Italy’s right won election, but watch out for 5 stars, pollsters say

By Gavin Jones and Angelo Amante

ROME, September 23 (Reuters)Italy’s right-wing bloc led by Giorgia Meloni is set to win Sunday’s election, but voter sentiment has changed in the past two weeks and surprises should not be ruled out, pollsters say.

Since the publication of opinion polls was banned two weeks ago, the left-wing Unaligned 5 Star Movement appears to have made significant progress while the right-wing League is struggling, according to seven pollsters interviewed by Reuters.

Matteo Salvini’s League is the main ally of Meloni’s Brothers of Italy party, which has probably consolidated its most popular position of strength ahead of Enrico Letta’s centre-left Democratic Party (PD), according to pollsters.

In terms of the overall outcome, most said the likelihood of the right winning a majority in both houses of parliament and forming the next government has diminished somewhat due to the rise in 5 stars, but that is still by far the outcome. most likely.

“Nothing should be ruled out,” said Renato Mannheimer, head of polling agency Eumetra. “I would put the probability of a right-wing majority at 60-65%, which was down from around 80% three weeks ago.”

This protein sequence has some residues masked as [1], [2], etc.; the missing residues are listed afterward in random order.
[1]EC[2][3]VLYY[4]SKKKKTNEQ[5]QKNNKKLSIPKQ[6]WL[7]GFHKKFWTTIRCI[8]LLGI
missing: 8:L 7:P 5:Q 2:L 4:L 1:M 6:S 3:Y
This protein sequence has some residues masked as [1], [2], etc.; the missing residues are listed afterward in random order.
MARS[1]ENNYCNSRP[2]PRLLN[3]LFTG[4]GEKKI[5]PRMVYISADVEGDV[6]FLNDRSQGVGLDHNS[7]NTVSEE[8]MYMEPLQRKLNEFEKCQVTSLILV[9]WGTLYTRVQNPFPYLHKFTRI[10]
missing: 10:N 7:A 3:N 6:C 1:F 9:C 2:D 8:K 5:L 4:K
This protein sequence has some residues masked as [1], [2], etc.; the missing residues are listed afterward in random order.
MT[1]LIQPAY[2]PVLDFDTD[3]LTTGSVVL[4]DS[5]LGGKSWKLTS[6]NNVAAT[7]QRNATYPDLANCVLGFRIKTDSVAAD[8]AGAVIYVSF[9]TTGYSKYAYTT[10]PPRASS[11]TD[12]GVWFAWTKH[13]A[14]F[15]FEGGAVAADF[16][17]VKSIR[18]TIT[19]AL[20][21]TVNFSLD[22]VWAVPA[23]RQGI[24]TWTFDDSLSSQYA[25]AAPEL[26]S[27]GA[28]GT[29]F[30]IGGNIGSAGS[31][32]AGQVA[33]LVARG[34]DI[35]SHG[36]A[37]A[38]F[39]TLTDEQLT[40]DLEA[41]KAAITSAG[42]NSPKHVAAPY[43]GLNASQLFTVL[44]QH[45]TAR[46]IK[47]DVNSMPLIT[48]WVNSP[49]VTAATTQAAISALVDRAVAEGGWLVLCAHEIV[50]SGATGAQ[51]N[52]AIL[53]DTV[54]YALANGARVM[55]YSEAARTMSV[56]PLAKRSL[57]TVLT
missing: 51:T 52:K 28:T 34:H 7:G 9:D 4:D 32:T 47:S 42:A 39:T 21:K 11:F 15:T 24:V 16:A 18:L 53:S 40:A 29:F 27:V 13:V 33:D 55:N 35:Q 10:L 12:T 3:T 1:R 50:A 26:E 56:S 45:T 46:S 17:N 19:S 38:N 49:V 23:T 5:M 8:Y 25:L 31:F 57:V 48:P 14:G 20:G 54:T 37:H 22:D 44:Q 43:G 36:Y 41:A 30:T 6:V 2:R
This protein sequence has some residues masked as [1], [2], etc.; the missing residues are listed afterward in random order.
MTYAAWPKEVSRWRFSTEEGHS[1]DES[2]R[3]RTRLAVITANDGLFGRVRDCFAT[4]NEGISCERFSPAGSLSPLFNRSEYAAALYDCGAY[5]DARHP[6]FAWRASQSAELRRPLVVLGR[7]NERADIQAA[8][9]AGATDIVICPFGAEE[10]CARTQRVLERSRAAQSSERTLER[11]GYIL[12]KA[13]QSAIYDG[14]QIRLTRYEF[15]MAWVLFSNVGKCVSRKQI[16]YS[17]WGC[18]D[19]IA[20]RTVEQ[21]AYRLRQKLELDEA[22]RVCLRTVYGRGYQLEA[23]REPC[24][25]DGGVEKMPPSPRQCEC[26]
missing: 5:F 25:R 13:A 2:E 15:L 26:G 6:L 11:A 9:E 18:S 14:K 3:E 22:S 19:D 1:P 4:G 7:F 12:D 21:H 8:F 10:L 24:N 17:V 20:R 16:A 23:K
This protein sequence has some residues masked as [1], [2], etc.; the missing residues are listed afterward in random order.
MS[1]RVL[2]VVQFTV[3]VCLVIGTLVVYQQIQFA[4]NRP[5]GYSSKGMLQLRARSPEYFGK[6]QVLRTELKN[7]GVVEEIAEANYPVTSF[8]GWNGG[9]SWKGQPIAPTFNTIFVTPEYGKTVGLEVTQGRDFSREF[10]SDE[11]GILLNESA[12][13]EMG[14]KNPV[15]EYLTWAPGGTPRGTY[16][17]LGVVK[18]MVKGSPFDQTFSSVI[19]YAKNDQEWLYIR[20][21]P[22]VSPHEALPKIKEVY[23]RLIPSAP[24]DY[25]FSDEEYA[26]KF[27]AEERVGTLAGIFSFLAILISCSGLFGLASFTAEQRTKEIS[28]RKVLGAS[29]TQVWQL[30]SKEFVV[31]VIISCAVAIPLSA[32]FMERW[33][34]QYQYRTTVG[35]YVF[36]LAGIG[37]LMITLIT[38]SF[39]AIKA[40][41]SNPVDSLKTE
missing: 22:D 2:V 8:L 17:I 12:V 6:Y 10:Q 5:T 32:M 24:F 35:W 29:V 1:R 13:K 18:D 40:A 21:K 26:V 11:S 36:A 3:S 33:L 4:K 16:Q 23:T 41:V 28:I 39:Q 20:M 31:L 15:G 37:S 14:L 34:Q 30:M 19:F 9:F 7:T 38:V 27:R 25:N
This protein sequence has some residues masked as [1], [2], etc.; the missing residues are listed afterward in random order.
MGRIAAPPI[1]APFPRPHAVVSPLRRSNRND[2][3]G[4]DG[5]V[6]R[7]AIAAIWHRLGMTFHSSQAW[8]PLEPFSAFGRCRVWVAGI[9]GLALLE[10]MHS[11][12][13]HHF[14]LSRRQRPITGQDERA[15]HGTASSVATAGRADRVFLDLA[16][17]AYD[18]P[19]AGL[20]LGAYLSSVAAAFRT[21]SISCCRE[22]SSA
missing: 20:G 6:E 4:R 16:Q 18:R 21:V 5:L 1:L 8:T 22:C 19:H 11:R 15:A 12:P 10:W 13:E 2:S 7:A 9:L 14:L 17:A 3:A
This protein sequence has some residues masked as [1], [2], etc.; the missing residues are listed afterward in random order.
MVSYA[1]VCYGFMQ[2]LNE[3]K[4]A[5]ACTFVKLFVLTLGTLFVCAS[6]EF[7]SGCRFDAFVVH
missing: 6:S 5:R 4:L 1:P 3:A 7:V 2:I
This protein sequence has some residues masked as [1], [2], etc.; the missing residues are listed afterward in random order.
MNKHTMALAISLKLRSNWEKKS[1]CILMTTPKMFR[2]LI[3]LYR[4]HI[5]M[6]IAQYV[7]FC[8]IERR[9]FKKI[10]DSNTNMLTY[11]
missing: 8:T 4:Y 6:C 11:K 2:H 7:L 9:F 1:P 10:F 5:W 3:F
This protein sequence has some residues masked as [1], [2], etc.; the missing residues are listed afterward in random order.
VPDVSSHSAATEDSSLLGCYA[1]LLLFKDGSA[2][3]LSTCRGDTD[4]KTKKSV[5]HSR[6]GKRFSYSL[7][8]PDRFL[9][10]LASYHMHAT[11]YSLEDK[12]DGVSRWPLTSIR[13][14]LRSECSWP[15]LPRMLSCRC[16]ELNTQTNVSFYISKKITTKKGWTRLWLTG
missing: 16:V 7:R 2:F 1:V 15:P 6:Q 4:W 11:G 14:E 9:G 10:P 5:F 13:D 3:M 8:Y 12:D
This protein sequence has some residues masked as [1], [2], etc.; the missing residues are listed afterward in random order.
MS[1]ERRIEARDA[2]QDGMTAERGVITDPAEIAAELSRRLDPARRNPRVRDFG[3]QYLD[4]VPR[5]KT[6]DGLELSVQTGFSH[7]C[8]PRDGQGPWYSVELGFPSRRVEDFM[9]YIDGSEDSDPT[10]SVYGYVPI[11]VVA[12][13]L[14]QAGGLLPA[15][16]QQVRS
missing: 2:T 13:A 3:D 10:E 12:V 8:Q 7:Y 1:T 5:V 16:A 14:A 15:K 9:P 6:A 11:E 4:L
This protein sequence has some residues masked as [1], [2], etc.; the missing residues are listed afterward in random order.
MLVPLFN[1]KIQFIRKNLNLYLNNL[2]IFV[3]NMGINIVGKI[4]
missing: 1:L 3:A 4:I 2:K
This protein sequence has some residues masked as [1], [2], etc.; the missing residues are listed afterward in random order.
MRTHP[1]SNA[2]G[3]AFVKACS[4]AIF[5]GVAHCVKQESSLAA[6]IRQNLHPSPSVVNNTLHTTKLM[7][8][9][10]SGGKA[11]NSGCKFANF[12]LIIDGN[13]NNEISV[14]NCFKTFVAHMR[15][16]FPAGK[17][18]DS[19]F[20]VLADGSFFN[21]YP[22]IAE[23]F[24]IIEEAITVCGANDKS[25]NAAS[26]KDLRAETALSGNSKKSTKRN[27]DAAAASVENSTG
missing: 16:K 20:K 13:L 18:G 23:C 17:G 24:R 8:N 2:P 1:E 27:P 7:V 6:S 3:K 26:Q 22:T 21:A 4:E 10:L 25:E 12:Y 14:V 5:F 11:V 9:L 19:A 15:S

All other pollsters saw less chance of being upset. Their estimates on the probability of a conservative victory varied from 70% up to 100% predicted by Federico Benini, head of the Winpoll agency.


At the time of the ballot blackout on September 10, most polls put Italy’s Brothers at around 24% and the combined conservative bloc – also including the League and former Prime Minister Silvio Berlusconi’s Forza Italia – at around 46%.

His victory was seen as assured due to divisions on the left, including the collapse shortly before the start of the campaign of an alliance between the PD and former Prime Minister Giuseppe Conte’s 5 Star Movement.

That right-wing win script remains firmly in place, pollsters said, despite signs of progress for 5-Star which was in deep crisis until a few months ago but is now expected to vastly overtake the League as a third most popular party.

Conte has moved 5 stars to the left and appears to be reaping the rewards of a campaign focused on vigorously defending his flagship “citizens income” anti-poverty program whose beneficiaries are concentrated in southern Italy.

“Conte had a very good campaign and barely took the wrong foot,” said Fabrizio Masia, head of EMG Different agency.

Nonetheless, most pollsters agreed that the split between 5 Stars and the PD would ruin both parties’ chances in the third of parliamentary seats allocated by a first-past-the-post system. We see them going almost entirely to the united right.

The rest of the seats are allocated by proportional representation.

“Even the growth of 5 stars, unless it is phenomenal, appears insufficient to prevent the centre-right from imposing itself”, estimates Lorenzo Pregliasco, boss of the YouTrend agency.

Masia said the Tories could only be stopped by a 5-star “push” coupled with an increase in support for the centrist “Action” party to around 10%, stealing votes from the right. Before the polls were suspended, they had Action on about 6.5%.

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(Writing by Gavin Jones; Editing by Toby Chopra)

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